By “characteristic move from general to particular” being explicit in the GID stages, do you mean “Identify inquiry question” and “Decide direction”? If so, then that seems to me to correspond to all of Wonder.
Connect definitely depends on resources of a general nature, and there is another shift to more specific sources, and then evidence within those sources, in Investigate.
By “expected emotions at Explore and possibly at Create” do you mean those identified in the ISP (confusion, frustration and doubt leading to clarity)? If so, these are implicit at the stage and skill set level in FOSIL, as in GID. Although we initially produced the following reflection on the ISP in relation to FOSIL to help us better understand the inquiry process underlying the IB Diploma Extended Essay, its application is obviously broader and the insight provided by the ISP, which we are very grateful for, informs all of our work (note that the FOSIL colours blend into each other here because we are not suggesting an exact correspondence – in revisiting the ISP/ GID for this post, I have noticed an alignment between the ISP and GID, so this may benefit from further refinement).
Also, another reason why I based FOSIL on the ESIFC is that there is a more detailed layer than the skill sets, which is the PK-12 continuum of skills, which include but are not limited to the stages in the inquiry process. I will return to this later.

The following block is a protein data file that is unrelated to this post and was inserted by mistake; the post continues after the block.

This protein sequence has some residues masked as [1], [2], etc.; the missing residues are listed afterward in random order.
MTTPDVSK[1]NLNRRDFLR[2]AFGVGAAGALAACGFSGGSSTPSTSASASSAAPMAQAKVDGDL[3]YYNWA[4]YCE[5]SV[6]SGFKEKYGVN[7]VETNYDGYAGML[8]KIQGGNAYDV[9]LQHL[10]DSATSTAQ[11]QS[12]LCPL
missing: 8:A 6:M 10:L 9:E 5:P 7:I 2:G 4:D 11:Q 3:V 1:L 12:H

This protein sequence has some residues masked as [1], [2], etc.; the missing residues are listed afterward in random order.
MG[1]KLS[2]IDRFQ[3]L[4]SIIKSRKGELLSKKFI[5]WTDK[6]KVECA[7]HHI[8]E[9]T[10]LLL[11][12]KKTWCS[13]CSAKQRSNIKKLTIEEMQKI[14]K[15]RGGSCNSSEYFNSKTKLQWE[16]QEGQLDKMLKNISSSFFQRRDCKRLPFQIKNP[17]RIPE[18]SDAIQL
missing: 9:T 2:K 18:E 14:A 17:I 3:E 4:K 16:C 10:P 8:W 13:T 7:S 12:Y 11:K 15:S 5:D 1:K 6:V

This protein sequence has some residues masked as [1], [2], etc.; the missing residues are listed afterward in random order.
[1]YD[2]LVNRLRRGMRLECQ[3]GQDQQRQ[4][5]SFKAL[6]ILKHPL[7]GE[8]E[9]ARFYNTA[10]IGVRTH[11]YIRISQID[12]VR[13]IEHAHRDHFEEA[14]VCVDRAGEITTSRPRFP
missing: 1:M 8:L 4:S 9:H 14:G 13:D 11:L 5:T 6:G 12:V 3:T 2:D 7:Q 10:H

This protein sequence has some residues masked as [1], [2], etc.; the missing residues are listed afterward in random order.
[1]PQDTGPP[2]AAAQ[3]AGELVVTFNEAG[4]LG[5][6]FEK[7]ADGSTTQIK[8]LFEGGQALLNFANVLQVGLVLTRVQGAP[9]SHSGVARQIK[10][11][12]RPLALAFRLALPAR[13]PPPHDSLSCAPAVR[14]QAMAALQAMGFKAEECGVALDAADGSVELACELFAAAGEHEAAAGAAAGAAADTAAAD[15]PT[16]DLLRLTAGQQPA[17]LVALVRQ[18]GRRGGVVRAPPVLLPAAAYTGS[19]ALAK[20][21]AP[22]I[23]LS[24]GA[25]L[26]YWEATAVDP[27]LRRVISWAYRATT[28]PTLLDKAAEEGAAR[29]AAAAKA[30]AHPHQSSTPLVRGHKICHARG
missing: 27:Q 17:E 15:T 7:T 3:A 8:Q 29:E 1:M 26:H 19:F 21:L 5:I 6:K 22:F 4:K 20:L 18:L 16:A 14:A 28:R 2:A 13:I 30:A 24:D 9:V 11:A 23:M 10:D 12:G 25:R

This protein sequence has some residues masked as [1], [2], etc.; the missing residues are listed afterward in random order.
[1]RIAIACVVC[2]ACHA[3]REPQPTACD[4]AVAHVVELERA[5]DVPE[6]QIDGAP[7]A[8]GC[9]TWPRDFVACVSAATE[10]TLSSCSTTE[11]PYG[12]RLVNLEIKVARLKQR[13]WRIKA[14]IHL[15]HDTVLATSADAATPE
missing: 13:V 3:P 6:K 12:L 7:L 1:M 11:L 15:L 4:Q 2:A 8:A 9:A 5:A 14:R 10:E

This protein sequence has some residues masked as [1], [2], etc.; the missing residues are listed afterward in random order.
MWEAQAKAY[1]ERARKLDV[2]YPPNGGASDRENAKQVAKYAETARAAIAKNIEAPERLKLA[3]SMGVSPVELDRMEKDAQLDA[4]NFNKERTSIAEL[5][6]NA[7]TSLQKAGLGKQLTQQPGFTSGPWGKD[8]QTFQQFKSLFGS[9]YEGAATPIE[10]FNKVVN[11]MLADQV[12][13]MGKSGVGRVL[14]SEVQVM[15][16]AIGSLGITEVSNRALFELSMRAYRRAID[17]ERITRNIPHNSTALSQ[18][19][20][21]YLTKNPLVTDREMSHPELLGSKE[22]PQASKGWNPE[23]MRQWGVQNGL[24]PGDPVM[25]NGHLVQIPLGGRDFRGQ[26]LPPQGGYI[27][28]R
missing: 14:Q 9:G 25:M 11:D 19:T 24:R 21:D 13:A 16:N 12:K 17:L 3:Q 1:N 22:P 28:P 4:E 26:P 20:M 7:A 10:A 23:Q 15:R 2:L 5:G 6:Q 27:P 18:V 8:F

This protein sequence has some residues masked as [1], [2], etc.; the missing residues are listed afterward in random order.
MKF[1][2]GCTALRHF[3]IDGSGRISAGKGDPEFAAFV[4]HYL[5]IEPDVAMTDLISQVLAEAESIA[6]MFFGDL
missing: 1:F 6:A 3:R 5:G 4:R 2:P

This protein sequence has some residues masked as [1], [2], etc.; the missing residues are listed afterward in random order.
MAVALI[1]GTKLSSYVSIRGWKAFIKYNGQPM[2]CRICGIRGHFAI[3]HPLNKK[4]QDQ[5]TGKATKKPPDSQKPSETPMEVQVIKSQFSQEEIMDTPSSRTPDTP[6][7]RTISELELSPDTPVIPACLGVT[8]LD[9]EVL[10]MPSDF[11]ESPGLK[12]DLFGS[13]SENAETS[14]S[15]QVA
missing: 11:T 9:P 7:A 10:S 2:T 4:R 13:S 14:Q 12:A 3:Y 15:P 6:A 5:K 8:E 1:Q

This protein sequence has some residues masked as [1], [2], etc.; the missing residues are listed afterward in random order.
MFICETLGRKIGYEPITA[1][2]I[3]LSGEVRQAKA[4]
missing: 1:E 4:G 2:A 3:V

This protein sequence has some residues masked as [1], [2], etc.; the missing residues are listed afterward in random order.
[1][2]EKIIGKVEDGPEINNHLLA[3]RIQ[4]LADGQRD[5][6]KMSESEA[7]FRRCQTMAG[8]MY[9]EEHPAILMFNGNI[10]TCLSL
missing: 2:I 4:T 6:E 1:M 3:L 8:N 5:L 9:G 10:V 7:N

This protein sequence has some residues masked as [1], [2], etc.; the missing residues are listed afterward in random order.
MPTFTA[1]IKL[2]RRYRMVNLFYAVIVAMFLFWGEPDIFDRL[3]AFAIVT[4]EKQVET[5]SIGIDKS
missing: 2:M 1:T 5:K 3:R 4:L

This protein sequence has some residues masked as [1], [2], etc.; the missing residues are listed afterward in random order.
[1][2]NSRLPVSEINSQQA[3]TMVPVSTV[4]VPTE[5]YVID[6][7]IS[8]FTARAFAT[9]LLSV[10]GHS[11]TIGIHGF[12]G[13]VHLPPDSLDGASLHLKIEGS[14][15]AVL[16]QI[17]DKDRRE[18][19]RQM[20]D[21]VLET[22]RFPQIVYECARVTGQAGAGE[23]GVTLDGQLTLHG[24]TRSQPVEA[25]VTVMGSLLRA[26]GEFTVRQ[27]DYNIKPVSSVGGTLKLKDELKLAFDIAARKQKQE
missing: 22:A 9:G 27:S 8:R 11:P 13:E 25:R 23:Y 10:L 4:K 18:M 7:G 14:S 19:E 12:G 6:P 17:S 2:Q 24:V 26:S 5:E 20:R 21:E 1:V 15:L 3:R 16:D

Reflection is integral to the process at every stage and more or less explicit in the descriptions of the FOSIL stages and associated skill sets. This is also reflected in the double-headed arrows between stages, because we may need to revisit one or more stages in the course of an inquiry, which is not a linear process, and I also tried to reflect this in the FOSIL ‘head’ or ‘mind’, which is central to the process, and with unfolding insight borne of reflective thought (see below). I will return to this. Barbara was deliberate in naming the final stage Reflect, and I will see if I recorded my conversation with her about this.
Having spent quite some time discussing the Alberta Model with Dianne Oberg and Jennifer Branch-Mueller (see Focus on Inquiry, and also Dianne’s E&L Memo, Focus on Inquiry: Reflections on Developing a Model of Inquiry), which was heavily influenced by the ISP/ GID, there is no essential difference that I am aware of in the process or underlying skills between robust models of the inquiry process. Having said that, each of model has its relative strengths and weaknesses, and on balance I favoured the body of work reflected in the ESIFC. I will return to this.